Lue became famous last season for calling timeouts from the bench and making substitutions for the Cavs. But he was doing it all with Blatt’s blessing and said he never went behind his coach’s back at any point.

“Blatt knew I had his back 100 percent,” Lue said. “I would never do anything malicious behind his back. So, we talked yesterday and he said, ‘I thank you for everything you’ve done for me. I know you had my back 100 percent.’ ”

James, meanwhile, had a little of his own media spinning or clarifying to do. Given his public friction not just with Blatt but with past coaches, including Miami’s Erik Spoelstra and former Cavs coach Mike Brown, James has the image with some observers as a difficult-to-handle NBA superstar. Many who hold that view assume he requested or demanded Blatt’s dismissal. But according to Lloyd’s report:

LeBron James insisted he learned of David Blatt’s firing when everyone else did and didn’t play a role in it. But he agreed with everything general manager David Griffin said Friday in announcing the decision and said now it’s clear what he meant sometimes when he wasn’t always happy after wins this season.

“Like I told you guys before, you get so caught up in the wins and losses and I tell you every day, it’s not about the wins and losses, it’s how we play,” James said. “It’s how we prepare ourselves every day. … For something like this to happen, now you understand what I was meaning.”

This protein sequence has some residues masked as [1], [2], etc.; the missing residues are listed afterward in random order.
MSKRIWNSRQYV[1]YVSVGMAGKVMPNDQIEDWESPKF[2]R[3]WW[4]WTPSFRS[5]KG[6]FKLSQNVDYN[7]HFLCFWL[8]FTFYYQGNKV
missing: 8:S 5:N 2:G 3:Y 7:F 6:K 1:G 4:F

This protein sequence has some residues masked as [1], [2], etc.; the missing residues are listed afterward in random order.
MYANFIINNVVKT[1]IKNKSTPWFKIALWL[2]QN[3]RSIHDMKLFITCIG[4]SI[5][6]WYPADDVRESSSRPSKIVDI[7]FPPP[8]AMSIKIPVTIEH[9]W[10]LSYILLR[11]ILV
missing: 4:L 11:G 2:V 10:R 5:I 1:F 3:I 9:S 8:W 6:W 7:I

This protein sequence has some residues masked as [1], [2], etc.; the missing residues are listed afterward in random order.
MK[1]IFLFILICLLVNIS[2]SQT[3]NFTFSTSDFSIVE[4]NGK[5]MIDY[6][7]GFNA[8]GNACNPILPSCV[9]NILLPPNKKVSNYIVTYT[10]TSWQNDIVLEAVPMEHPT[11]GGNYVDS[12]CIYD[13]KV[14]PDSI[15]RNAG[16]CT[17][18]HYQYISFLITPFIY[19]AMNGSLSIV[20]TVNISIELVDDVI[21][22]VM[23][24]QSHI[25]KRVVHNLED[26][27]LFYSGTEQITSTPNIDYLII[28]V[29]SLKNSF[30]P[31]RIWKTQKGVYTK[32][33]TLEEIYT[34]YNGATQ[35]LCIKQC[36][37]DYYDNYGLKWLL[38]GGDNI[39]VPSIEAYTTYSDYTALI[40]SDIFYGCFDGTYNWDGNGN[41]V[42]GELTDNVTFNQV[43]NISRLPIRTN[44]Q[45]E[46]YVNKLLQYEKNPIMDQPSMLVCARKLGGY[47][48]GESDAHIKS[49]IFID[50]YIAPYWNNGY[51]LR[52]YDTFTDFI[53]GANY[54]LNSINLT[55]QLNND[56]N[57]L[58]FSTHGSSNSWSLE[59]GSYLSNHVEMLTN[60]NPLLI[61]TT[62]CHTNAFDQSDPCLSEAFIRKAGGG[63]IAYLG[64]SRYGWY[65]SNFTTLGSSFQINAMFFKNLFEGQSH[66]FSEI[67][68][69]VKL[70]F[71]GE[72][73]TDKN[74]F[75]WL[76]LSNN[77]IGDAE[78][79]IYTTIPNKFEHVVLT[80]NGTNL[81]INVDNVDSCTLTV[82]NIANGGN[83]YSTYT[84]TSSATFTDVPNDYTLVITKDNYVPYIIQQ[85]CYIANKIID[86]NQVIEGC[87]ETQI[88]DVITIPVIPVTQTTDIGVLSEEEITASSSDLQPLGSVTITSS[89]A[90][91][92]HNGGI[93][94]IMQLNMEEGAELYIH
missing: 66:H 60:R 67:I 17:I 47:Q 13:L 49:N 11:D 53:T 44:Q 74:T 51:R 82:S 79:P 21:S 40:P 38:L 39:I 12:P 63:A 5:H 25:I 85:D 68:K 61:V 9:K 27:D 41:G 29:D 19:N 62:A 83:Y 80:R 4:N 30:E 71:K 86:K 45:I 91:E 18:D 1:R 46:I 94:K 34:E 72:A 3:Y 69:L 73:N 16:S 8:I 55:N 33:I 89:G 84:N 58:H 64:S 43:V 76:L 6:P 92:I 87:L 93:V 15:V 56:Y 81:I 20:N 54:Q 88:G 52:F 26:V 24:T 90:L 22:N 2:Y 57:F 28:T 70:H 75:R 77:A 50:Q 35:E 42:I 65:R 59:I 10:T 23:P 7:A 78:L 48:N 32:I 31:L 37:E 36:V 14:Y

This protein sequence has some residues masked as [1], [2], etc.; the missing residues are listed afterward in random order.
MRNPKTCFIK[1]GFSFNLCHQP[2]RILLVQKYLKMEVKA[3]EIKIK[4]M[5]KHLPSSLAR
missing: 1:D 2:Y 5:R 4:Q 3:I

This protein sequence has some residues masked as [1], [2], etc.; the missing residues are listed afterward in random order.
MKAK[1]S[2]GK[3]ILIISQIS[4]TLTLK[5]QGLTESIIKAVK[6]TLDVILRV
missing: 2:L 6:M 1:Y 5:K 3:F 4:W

VIDEO: James addresses media following Saturday’s shootaround

Morning shootaround — Jan. 23


VIDEO: Top 10 Plays from Friday

NEWS OF THE MORNING
Unraveling of Cavs, James, Blatt began early | Warriors’ Kerr grateful in return | Bulls earning ‘soft’ label | Winning gives edge to All-Star reserves

No. 1: Unraveling of Cavs, James, Blatt began early — It was a hair-on-fire day for news in the NBA Friday, starting with the Josh Smith trade back to Houston and continuing through the pre-emptive weather postponement of NBA games from Saturday’s schedule in Philadelphia and Washington, right on to coach Steve Kerr’s return after a 43-game health absence to Golden State’s bench. But the whopper was Cleveland’s abrupt firing of head coach David Blatt. Not only had Blatt helped the Cavaliers reach the Finals last June, he had them atop the Eastern Conference with a 30-11 record and was in line to coach the East All-Stars in three weeks up in Toronto. Both local and national coverage blanketed the story, with ESPN.com providing the most exhaustive report courtesy of Brian Windhorst and Dave McMenamin. Here are notable excerpts: